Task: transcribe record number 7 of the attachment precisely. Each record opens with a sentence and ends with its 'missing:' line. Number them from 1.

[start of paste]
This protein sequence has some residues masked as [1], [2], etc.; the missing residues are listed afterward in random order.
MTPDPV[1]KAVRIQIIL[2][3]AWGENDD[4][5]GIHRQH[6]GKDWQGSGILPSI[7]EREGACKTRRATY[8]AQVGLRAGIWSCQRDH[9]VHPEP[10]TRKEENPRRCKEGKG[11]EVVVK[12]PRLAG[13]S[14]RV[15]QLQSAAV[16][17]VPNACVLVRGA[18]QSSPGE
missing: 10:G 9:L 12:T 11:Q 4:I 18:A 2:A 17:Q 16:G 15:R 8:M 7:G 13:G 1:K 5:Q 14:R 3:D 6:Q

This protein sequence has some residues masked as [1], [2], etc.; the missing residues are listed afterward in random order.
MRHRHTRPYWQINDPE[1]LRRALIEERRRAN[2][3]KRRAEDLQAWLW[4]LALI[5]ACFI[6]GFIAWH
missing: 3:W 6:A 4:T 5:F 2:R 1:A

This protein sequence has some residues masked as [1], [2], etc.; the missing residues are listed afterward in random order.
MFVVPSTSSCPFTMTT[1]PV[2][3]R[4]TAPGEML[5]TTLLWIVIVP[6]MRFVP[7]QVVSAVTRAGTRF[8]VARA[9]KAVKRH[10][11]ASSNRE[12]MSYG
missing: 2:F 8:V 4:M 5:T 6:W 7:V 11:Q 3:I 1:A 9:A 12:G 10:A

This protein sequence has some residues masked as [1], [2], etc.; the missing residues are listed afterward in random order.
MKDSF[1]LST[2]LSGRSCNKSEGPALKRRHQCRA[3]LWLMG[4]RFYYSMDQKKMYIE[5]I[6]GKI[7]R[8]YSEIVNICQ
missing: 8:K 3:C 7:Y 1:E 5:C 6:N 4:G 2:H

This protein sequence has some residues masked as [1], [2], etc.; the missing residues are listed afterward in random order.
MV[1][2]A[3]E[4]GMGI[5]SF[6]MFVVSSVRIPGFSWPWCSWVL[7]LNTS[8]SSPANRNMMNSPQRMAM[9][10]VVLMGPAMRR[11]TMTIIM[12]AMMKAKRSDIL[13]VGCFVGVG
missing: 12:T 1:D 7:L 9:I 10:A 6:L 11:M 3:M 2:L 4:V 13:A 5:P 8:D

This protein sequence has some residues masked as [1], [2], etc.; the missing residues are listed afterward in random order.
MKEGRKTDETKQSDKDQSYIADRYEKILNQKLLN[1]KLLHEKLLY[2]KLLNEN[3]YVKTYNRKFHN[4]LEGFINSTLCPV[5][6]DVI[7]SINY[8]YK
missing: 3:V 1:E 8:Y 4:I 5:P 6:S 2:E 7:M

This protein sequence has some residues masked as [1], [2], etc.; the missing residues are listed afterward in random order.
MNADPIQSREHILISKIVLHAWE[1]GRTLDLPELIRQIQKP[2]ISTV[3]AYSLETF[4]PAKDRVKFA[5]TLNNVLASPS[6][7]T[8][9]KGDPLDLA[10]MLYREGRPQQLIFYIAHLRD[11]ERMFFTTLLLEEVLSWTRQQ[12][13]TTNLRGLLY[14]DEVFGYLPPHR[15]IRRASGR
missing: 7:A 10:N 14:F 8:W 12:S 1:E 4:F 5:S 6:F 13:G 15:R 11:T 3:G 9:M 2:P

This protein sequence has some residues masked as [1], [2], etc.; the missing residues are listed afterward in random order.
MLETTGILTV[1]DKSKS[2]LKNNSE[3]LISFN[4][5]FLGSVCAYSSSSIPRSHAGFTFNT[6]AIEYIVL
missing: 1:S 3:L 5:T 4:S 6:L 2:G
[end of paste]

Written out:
This protein sequence has some residues masked as [1], [2], etc.; the missing residues are listed afterward in random order.
MNADPIQSREHILISKIVLHAWE[1]GRTLDLPELIRQIQKP[2]ISTV[3]AYSLETF[4]PAKDRVKFA[5]TLNNVLASPS[6][7]T[8][9]KGDPLDLA[10]MLYREGRPQQLIFYIAHLRD[11]ERMFFTTLLLEEVLSWTRQQ[12][13]TTNLRGLLY[14]DEVFGYLPPHR[15]IRRASGR
missing: 7:A 10:N 14:F 8:W 12:S 1:E 4:F 5:S 6:F 13:G 15:R 11:T 3:G 9:M 2:P